In contrast, epilepsy is characterised by a state where the patient is apparently physiologically normal with seizures punctuating their lives in an episodic and unpredictable manner. Issues related to antiepileptic drugs are often identified as the cause for unpredictable seizures, including poor absorption associated with intercurrent infection, other drugs, diarrhoea or non-compliance. The type of evaluation done for generics to establish bioequivalence simply does not match what is required for conditions with a narrow therapeutic window such as epilepsy. There are many uncontrolled and anecdotal reports of patients having breakthrough seizures on changing from one form of an antiepileptic drug to another.1,2 Unfortunately, because of the nature of the problem, it is difficult to plan rigorous clinical trials to test the frequency and severity of such adverse events.3

We have no problem with the use of generic antiepileptic drugs, if a patient uses the same formulation continuously. However, the principle that patients requiring chronic therapy can be safely switched from one formulation of the drug to another, based on short-term bioequivalence studies, is a view that we cannot endorse. The consequences of a single seizure in an otherwise controlled patient can be devastating in terms of loss of driving licence, loss of job, physical injury or even loss of life. The temptation for the patient to take the cheaper alternative, often without the doctor's knowledge, needs to be corrected. The importance of this issue should be reinforced by the prescribing doctor and other healthcare professionals, particularly pharmacists.

Samuel F. Berkovic
Epilepsy Research Institute
University of Melbourne
President, Epilepsy Society of Australia
Frank J.E. Vajda
Australian Centre for Clinical Neuropharmacology
Raoul Wallenberg Centre
Chair, Standing Committee on Antiepileptic Drugs
Epilepsy Society of Australia

Author's comments

Professor D. Birkett, the author of the article, comments:

In reply to the letters from Dr Faull and Ms Hendry, the point I was making was that the regulatory limits might need to be tightened for narrow therapeutic index drugs, but this would make it more difficult (and expensive) to demonstrate bioequivalence between products.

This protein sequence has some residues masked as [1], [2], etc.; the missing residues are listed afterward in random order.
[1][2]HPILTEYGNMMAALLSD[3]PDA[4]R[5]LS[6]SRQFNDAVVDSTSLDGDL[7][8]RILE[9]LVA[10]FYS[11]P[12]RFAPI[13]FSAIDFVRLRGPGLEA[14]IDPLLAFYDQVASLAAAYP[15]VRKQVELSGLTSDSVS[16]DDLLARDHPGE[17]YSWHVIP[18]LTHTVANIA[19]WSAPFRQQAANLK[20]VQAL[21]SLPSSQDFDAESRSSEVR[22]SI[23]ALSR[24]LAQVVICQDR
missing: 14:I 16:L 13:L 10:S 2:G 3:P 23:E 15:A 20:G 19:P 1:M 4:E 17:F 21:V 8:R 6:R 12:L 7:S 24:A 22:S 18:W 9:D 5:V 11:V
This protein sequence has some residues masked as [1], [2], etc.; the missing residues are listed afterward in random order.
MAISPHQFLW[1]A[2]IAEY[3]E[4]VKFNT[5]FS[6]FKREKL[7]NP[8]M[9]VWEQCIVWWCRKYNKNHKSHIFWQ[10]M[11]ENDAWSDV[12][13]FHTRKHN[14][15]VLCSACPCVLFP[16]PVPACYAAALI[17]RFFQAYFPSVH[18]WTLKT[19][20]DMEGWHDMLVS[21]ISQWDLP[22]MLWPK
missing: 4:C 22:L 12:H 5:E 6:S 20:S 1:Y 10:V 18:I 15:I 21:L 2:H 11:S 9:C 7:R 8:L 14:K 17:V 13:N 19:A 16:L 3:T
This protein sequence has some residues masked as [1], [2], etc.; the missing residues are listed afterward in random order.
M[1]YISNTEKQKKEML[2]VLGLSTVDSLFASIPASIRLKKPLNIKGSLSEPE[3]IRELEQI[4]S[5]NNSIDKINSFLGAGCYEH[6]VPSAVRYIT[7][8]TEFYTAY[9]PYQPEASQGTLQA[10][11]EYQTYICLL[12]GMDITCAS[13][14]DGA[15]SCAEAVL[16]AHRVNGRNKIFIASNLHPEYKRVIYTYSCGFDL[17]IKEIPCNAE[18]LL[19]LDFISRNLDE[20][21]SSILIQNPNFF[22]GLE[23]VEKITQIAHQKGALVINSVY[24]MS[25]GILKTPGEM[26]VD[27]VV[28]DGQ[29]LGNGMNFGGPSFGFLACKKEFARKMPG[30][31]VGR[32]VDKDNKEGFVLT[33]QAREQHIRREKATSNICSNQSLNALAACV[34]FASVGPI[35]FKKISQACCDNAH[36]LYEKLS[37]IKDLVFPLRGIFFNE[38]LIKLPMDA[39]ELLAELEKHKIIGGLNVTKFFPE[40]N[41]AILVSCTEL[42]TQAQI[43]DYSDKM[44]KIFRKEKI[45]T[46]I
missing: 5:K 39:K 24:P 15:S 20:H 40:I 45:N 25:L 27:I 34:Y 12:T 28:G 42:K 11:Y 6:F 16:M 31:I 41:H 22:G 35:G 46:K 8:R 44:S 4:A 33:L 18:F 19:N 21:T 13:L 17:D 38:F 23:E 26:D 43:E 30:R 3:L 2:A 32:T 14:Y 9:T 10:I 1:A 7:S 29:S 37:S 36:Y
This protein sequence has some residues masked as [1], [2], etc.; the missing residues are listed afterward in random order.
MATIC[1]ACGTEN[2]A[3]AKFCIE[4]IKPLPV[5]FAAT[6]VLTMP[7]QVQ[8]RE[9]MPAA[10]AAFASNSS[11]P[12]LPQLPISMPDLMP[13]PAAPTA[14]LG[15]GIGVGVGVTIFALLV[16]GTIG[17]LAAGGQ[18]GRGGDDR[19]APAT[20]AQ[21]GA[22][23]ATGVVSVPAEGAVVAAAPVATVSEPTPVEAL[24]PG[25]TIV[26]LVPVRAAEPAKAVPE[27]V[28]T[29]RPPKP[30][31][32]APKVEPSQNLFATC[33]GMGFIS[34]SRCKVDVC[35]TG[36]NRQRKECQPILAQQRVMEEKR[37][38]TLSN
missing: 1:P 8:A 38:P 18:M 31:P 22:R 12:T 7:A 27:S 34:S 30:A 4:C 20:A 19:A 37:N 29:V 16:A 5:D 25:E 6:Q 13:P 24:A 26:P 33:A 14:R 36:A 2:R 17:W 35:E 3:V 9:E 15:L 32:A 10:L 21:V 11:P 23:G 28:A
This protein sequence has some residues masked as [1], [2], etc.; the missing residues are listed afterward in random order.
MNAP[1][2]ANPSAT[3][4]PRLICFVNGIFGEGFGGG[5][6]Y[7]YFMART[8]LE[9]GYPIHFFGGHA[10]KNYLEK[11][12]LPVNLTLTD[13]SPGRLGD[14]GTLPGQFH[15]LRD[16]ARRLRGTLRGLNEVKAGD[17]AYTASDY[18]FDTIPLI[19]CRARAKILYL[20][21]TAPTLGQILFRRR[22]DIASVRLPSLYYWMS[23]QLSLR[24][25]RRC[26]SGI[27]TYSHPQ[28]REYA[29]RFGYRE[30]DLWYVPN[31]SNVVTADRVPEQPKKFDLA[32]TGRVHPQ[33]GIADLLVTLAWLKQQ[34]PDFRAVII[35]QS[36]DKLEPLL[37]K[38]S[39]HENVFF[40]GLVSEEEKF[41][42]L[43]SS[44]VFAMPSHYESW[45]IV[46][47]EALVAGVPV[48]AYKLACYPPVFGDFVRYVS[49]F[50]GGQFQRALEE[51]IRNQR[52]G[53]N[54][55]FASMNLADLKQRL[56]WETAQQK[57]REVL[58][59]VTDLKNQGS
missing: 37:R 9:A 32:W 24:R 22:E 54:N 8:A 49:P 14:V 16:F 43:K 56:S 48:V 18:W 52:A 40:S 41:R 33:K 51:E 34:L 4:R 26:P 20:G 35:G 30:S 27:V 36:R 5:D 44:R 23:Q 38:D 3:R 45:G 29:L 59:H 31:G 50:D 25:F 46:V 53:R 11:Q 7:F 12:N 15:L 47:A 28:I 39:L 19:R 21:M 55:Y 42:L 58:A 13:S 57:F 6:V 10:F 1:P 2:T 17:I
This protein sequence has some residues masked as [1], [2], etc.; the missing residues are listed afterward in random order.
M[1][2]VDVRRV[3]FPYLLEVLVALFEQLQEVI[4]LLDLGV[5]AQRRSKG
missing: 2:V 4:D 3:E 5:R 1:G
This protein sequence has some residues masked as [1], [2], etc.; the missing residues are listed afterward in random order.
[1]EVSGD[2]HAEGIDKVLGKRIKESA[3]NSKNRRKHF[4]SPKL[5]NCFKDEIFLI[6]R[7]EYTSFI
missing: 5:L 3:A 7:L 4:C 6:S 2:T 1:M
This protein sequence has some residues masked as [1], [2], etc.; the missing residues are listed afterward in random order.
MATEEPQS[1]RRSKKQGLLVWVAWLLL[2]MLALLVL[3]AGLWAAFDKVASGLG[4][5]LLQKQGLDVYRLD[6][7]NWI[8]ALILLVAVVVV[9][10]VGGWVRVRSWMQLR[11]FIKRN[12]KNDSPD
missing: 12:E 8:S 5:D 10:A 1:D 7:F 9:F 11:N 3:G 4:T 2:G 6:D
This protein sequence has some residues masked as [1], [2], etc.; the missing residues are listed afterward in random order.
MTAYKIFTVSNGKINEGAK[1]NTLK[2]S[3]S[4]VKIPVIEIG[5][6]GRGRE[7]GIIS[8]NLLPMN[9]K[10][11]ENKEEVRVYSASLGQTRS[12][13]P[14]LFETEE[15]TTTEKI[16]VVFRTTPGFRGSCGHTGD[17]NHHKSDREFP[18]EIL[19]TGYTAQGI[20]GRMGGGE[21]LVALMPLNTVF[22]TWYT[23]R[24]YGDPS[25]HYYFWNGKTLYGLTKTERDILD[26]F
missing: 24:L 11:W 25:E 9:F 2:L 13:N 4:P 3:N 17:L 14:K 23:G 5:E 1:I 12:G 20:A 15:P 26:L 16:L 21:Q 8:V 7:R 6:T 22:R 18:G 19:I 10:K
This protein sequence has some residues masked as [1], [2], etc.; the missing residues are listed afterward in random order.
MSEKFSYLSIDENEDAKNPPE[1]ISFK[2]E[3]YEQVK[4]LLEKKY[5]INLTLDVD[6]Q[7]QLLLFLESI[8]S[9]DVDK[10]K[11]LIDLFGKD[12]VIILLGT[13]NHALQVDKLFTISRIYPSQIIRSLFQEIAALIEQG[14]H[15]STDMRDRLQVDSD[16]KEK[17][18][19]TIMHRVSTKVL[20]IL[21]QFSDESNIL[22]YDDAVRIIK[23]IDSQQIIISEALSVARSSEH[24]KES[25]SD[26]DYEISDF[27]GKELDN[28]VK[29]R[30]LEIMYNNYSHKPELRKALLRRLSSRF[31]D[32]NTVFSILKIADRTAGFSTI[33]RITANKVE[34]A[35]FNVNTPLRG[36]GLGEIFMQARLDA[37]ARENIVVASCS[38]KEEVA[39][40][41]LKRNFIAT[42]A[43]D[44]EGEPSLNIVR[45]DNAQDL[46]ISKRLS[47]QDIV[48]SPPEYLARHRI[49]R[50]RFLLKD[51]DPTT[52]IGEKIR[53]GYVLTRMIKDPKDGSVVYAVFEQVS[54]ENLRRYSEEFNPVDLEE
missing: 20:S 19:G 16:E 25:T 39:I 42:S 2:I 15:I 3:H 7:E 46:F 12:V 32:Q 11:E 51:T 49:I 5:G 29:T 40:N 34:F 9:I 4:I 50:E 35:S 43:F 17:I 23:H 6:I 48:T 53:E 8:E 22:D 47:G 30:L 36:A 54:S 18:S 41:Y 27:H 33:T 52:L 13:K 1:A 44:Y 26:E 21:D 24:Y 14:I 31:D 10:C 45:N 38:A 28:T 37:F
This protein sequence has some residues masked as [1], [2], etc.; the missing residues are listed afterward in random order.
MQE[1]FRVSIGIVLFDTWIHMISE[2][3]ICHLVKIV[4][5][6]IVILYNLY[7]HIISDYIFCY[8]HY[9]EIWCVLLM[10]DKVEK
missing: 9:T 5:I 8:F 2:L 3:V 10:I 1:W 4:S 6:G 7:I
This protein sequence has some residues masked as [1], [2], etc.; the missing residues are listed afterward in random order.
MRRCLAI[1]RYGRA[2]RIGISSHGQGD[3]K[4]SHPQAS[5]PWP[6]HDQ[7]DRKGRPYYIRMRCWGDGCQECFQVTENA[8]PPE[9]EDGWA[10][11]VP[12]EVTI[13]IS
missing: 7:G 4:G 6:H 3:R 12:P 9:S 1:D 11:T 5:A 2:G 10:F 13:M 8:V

In relation to digoxin, the Schedule of Pharmaceutical Benefits for 1 August 2003 showed Lanoxin is manufactured by Sigma Pharmaceuticals. The 'generic' brand, Sigmaxin, is manufactured by Fawns and McAllan which is identified in the Schedule as 'a member of Sigma group of companies' and has the same address as Sigma Pharmaceuticals.

Three brands of cyclosporin were listed in the August 2003 edition of the Schedule - Cicloral, Cysporin and Neoral. Cysporin was a Faulding Pharmaceuticals product and has been listed since 2002. Cicloral is a product of Hexal Australia and appeared in the August 2003 Schedule. Cysporin and Cicloral are in fact the same product marketed under different names. This product has presumably been accepted as bioequivalent and therefore clinically equivalent to Neoral by the Therapeutics Goods Administration.

Drs Berkovic and Vajda make some sensible points - particularly that patients with conditions such as epilepsy might be better maintained on the same brand of an anticonvulsant drug. The Pharmaceutical Benefits Scheme makes allowance for this through the 'no substitution' rule. However, they do confuse the issue by using the term 'cheaper alternative'. They imply elsewhere in the letter that it is not the particular brand used, but the switching between brands that may cause problems due to patient confusion or minor differences in bioavailability. These issues apply equally to generic and innovator brands. For patients with a chronic condition cost is an important factor. The establishment and maintenance of treatment with a brand that provides the lowest cost for the patients will be in their interest.


  1. Crawford P, Hall WW, Chappell B, Collings J, Stewart A. Generic prescribing for epilepsy. Is it safe? Seizure 1996;5:1-5. 2. Guberman A, Corman C. Generic substitution for brand name antiepileptic drugs: a survey. Can J Neurol Sci 2000;27:37-43. 3. Lesser RP, Krauss G. Buy some today: can generics be safely substituted for brand-name drugs? Neurology 2001;57:571-3 .